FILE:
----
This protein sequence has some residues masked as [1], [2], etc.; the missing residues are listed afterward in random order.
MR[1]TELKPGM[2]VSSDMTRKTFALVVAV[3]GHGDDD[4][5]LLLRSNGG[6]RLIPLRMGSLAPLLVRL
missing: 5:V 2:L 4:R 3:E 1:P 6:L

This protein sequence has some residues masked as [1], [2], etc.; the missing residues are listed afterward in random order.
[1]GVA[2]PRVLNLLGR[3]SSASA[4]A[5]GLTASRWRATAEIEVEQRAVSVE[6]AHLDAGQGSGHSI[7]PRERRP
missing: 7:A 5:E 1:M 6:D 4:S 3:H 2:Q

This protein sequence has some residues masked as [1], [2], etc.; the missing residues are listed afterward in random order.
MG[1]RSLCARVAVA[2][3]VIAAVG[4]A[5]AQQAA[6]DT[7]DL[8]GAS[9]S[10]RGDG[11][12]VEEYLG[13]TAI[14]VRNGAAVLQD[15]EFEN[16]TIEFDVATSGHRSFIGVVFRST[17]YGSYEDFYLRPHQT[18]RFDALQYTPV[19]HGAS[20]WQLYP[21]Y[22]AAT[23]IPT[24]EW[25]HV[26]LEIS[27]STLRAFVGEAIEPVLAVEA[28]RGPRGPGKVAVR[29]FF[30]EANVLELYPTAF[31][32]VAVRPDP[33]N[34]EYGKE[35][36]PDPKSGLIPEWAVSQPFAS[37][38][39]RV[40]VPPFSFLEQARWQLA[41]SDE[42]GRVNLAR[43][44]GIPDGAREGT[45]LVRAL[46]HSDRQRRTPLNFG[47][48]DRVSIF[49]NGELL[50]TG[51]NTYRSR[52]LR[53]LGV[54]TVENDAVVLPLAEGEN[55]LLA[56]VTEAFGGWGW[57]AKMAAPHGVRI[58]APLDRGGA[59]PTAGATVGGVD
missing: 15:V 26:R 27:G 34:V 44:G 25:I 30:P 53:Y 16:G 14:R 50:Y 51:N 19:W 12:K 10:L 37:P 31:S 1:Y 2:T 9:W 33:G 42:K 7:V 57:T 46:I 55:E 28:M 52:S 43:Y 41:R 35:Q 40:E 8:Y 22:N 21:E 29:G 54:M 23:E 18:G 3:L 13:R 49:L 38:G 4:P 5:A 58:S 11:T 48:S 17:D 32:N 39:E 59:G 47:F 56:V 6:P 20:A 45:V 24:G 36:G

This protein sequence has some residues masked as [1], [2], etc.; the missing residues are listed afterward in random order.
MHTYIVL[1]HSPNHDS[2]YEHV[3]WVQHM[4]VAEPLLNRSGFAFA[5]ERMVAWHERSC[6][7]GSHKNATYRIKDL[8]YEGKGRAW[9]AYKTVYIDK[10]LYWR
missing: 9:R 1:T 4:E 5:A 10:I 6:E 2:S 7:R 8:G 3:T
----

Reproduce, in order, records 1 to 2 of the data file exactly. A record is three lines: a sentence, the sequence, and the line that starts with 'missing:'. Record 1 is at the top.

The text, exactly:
This protein sequence has some residues masked as [1], [2], etc.; the missing residues are listed afterward in random order.
MR[1]TELKPGM[2]VSSDMTRKTFALVVAV[3]GHGDDD[4][5]LLLRSNGG[6]RLIPLRMGSLAPLLVRL
missing: 5:V 2:L 4:R 3:E 1:P 6:L

This protein sequence has some residues masked as [1], [2], etc.; the missing residues are listed afterward in random order.
[1]GVA[2]PRVLNLLGR[3]SSASA[4]A[5]GLTASRWRATAEIEVEQRAVSVE[6]AHLDAGQGSGHSI[7]PRERRP
missing: 7:A 5:E 1:M 6:D 4:S 3:H 2:Q